Powers of persuasion

Cigars, accessories and e-cigs the top priorities for destination tobacco retailer following the introduction of TPD2 regulations

SHAWLANDS News has become a destination store for smokers in the south side of Glasgow in the years since it opened in 2008. Owner Tanveer Baber attributes that to his interactions with customers and strict policy on price.

By looking for opportunities and talking to his customers, Tanveer Baber of Shawlands News has been able to boost e-cig, cigar and accessory sales – and made himself a good profit – while cigarette sales have fallen.

So what changes has he seen in the business in the run-up to the TPD2 deadline? And what opportunities has he identified for the future?
“We’re very busy with cigarette customers because we stick to RRP and everyone knows it,” said Baber. “All the other newsagents here hate me for it, but the only reason a smoker would go to them is if I’m not open, because they’re adding 15p or 20p on every pack of cigarettes.
“You can charge somebody £1.50 for a bottle of Coke and they’ll not bat an eyelid, but charge them 5p extra on a pack of fags and they’ll freak out.”
Though Shawlands News is still doing upwards of £1,000 a day in tobacco sales, the volume of cigarettes sold has dropped significantly. This, said Baber, was mainly down to e-cigarettes.
“We encourage people, when they start moaning about prices and stuff, to go on to e-cigarettes,” he said.
“If I have a customer coming in here buying 20 B&H a day, seven days a week, that’s £70 a week. If I talk them into getting an e-pen, they’ll go to spending £15 a week. That’s a huge difference.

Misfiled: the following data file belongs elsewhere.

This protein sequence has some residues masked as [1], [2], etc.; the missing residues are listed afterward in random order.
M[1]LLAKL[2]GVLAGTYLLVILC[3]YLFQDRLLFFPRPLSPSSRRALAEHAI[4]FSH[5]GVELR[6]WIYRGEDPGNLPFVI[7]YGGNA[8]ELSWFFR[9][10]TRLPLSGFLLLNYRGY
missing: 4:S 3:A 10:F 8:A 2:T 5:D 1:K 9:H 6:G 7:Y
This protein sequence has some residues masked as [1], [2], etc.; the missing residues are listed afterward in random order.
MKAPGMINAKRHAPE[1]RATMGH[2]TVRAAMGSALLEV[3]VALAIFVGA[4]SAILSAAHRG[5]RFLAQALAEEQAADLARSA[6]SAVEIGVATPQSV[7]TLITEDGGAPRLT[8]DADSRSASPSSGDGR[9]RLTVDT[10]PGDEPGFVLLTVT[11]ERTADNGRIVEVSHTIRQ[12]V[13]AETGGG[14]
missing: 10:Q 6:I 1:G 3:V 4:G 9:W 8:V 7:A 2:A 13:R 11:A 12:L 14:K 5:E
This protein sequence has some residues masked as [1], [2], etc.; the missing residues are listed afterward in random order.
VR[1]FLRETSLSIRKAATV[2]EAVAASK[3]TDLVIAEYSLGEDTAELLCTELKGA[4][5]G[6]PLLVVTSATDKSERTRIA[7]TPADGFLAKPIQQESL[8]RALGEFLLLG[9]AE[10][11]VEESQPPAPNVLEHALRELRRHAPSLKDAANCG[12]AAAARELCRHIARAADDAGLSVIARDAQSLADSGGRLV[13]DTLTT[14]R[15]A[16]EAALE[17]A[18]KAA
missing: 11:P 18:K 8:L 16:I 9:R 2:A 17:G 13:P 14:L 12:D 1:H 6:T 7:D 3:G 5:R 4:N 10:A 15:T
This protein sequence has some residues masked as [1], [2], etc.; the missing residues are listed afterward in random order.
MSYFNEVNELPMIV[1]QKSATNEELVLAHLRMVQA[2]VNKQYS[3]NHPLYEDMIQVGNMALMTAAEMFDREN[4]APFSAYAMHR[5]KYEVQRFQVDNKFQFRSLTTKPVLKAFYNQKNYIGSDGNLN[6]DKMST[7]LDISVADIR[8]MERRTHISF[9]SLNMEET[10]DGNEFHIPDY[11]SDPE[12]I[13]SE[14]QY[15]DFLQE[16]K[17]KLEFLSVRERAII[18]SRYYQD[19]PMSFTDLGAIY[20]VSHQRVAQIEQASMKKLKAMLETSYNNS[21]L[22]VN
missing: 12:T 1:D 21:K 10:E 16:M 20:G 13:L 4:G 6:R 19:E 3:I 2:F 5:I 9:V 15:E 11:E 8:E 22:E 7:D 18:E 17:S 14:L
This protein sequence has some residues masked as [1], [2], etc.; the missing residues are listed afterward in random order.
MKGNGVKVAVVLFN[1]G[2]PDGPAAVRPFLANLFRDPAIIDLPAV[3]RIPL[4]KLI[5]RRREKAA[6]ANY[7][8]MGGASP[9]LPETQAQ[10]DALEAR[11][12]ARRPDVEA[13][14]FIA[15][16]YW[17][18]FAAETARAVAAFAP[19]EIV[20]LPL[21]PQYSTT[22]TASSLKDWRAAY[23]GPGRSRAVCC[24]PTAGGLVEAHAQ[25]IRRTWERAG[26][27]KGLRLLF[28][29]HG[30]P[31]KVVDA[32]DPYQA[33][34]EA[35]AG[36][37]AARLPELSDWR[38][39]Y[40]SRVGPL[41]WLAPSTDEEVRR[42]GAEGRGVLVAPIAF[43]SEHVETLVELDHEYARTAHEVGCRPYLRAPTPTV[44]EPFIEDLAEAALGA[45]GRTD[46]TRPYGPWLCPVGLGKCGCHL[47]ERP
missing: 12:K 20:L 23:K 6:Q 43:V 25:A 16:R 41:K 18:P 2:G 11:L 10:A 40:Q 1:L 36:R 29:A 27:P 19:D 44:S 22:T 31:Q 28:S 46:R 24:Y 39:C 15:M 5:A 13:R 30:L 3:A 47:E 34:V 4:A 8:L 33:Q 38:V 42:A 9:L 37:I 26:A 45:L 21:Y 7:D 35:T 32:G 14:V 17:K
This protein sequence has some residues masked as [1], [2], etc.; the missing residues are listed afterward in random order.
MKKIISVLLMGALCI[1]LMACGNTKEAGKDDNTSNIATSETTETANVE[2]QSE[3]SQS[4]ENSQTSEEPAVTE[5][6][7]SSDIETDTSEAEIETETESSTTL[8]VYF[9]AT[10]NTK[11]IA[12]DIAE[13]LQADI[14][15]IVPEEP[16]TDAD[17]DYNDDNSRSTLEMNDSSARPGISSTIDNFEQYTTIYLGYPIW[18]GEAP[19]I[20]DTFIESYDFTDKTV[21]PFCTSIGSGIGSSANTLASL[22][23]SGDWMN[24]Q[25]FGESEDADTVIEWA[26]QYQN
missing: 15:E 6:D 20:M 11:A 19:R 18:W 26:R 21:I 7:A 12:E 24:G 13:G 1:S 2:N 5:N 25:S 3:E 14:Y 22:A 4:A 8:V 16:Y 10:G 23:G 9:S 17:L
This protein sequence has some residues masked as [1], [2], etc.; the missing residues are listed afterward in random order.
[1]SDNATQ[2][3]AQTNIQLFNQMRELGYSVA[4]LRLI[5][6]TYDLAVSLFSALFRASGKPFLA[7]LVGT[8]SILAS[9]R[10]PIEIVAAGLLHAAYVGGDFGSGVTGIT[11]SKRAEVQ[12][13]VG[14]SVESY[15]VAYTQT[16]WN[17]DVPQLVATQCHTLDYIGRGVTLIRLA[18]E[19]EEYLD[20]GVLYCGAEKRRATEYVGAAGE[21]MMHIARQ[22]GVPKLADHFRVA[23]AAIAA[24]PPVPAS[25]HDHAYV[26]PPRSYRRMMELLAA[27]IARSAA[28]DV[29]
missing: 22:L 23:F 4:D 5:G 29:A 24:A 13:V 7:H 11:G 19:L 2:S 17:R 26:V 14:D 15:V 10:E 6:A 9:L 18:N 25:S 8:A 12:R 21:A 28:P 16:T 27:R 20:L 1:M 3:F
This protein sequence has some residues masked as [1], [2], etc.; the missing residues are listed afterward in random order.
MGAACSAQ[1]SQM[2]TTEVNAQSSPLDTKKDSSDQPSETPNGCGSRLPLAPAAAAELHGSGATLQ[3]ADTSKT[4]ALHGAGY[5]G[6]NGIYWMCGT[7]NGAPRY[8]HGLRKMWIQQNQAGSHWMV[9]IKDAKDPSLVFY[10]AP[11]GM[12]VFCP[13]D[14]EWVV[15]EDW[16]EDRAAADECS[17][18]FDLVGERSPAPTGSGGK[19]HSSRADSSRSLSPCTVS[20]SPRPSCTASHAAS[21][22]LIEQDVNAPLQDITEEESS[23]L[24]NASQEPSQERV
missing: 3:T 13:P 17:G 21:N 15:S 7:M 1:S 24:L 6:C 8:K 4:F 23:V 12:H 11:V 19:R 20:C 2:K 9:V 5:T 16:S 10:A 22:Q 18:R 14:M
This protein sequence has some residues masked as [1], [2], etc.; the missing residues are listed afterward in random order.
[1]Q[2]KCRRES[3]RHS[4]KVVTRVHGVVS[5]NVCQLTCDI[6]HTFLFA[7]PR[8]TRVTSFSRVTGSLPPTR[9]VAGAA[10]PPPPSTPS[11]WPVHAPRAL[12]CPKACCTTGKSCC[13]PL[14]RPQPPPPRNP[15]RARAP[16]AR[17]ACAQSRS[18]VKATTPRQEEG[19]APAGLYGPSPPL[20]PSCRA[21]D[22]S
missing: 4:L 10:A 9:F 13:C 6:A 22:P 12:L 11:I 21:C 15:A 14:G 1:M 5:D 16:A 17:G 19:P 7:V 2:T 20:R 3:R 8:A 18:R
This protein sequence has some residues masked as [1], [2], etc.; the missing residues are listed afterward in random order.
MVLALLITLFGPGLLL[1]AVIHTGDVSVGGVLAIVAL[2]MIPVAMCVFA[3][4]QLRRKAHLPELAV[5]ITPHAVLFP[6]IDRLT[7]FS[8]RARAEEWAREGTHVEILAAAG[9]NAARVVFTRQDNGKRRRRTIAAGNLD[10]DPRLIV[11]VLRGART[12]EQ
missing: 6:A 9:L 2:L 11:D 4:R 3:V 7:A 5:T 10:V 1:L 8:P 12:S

Following the introduction of plain packs, Baber has sold many of his customers cigarettes cases.

“My staff asked why I would do that, I’m losing £55 a week. But what they don’t understand is when I was getting £70 I was making £3 profit. Now I’m getting £15 and making £6.50 profit.
“But don’t get me wrong, a lot of people are going on to e-cigs and coming back to cigarettes. It’s just not working for them. I’ve tried it, but it’s not for me. I don’t fit in with the vaping crowd.”
One crowd that is starting to grow, and that he sees great potential in, is cigar smokers.
“There are a lot of young hipsters coming in now, buying Moments and Café Crème. I reckon it’s a status thing. People see the smokers and the vapers and they want to be different.
“Plus, they’re seeing value for money. The fact you can still pick up packs of five or ten makes them more attractive. I’ve realised I could be encouraging people to move from cigarettes to cigars. From now on, anyone who comes looking for a 10-pack of cigarettes, I’m going to push them towards cigars.”
Since the arrival of plain packs, Baber has begun selling cigarette cases, which he said are doing phenomenally well.

Because customers can’t see what I’ve got on the shelf, my recommendations and advice can have a real impact. Customers are confused, absolutely.

“I saw the opportunity and got some imported from China. They cost me 95p each and I sell them for £2.99. And anybody who’s come in to buy cigarettes and complained about the packaging, we’ve suggested they get themselves a case. Nine out of 10 times they will.”
Communication with his customers has always been important to Baber, but he reckons it’s going to be of even greater importance across the convenience sector going forward.
“We can control what we’re selling now. And because customers can’t see what I’ve got on the shelf, my recommendations and advice can have a real impact,” he said.
“Customers are confused, absolutely. They don’t know what’s going on. That’s why that relationship is so important.”